Spatial approximation between two residues in the mid-region of secretin and the amino terminus of its receptor. Incorporation of seven sets of such constraints into a three-dimensional model of the agonist-bound secretin receptor

Maoqing Dong, Zhijun Li, Mengwei Zang, Delia I. Pinon, Terry P. Lybrand, Laurence J. Miller

Research output: Contribution to journalArticle

38 Scopus citations


Photoaffinity labeling of receptors by bound agonists can provide important spatial constraints for molecular modeling of activated receptor complexes. Secretin is a 27-residue peptide hormone with a diffuse pharmacophoric domain that binds to the secretin receptor, a prototypic member of the Class B family of G protein-coupled receptors. In this work, we have developed, characterized, and applied two new photolabile probes for this receptor, with sites for covalent attachment in peptide positions 12 and 14, surrounding the previously most informative site of affinity labeling of this receptor. The [Tyr10,(BzBz)Lys12]rat secretin-27 probe covalently labeled receptor residue Val6, whereas the [Tyr 10,(BzBz)Lys14]rat secretin-27 probe labeled receptor residue Pro38. When combined with previous photoaffinity labeling data, there are now seven independent sets of constraints distributed throughout the peptide and receptor amino-terminal domain that can be used together to generate a new molecular model of the ligand-occupied secretin receptor. The amino-terminal domain of this receptor presented a stable platform for peptide ligand interaction, with the amino terminus of the peptide hormone extended toward the transmembrane helix domain of the receptor. This provides clear insights into the molecular basis of natural ligand binding and supplies testable hypotheses regarding the molecular basis of activation of this receptor.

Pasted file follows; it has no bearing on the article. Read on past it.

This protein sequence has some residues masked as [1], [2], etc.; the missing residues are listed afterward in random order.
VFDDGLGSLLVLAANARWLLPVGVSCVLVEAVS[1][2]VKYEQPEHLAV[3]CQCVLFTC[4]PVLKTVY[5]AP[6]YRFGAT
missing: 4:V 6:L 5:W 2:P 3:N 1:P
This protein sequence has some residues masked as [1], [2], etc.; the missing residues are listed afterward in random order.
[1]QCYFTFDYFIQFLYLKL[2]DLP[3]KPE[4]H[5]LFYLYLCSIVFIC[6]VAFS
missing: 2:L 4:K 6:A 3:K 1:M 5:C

Original languageEnglish (US)
Pages (from-to)48300-48312
Number of pages13
JournalJournal of Biological Chemistry
Issue number48
StatePublished - Nov 28 2003


ASJC Scopus subject areas

  • Biochemistry
  • Molecular Biology
  • Cell Biology

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